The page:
See the web pages of François A. Auger and Lucie Germain

The scientific activities in vascular organogenesis are grouped under the LAEX (Laboratoire d’angiogénèse expérimentale - Laboratory of Experimental Angiogenesis), which was created in 1990.

The main goal of our research is to recreate in the lab the three distinct layers that form blood vessels. Each of these layers is made of a different cell type: the intima is composed of endothelial cells, the media of smooth muscle cells and the adventitia, or outer layer, of fibroblasts. It is, without a doubt, our most complex tissue-engineering model. The following figures illustrate our methodology of vascular reconstruction.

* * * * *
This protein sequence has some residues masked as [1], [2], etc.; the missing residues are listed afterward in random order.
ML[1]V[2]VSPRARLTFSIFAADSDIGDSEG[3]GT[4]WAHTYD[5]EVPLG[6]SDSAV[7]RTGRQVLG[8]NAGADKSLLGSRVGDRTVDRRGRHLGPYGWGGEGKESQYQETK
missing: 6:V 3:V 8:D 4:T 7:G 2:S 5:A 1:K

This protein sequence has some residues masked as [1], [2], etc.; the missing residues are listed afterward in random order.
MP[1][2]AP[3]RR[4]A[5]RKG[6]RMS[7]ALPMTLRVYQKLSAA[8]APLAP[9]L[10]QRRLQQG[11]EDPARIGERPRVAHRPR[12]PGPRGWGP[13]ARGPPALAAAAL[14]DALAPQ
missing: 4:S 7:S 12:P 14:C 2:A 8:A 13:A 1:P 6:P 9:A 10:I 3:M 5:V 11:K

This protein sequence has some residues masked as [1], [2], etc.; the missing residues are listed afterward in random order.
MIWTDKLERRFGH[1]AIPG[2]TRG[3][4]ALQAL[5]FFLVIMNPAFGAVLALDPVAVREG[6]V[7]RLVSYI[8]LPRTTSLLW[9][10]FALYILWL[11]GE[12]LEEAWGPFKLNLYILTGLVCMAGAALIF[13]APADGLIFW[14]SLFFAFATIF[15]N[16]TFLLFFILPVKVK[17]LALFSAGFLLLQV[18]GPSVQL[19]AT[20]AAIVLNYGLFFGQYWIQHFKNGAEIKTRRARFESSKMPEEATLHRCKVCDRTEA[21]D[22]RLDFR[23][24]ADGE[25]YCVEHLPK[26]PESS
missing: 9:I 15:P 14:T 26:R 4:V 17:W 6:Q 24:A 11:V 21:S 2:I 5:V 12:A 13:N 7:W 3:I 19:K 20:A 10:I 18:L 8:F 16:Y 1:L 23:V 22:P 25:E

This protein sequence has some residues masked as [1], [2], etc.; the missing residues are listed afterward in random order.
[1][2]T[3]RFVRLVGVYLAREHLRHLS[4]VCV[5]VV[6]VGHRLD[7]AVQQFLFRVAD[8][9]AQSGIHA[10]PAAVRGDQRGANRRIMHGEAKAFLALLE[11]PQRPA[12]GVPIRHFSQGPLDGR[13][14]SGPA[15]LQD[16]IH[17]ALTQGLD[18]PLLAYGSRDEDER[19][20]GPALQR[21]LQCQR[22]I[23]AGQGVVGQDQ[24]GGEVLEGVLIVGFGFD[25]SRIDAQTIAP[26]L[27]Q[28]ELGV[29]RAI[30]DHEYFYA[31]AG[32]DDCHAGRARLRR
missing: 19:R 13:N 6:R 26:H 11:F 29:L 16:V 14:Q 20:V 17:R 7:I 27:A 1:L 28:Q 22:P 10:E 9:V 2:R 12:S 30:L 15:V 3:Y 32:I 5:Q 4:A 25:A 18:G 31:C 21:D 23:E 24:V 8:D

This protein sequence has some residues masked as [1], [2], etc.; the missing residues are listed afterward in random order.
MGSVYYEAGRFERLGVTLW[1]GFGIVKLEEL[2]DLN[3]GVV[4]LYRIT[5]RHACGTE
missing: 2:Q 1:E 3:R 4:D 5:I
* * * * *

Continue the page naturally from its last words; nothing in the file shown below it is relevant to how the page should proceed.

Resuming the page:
Vascular substitute reconstruction method (First model):

Vascular substitute reconstruction method (Second model):

Scientific goals:

The clinical goal of the Laboratory of Experimental Angiogenesis is to produce blood vessels with an internal diameter of 4 mm or less. There are at present no acceptable clinical solutions to be found among prosthetic vessels made from biomaterials in this range of diameters: all of these prostheses provoke rapid and irreversible thrombosis. We believe that adequate functional anti-thrombotic properties in our tissue-engineered model could avoid this problematic.

On the experimental side, vascular models are used in many ways: in vascular physiology to research not only contractility but also thrombosis and intercellular exchanges, and in pathology for examining aspects of atherosclerosis and diabetes, to name only a few. They are equally of interest in the pharmacology industry for the study of diverse compounds that act upon endothelial function or vascular motility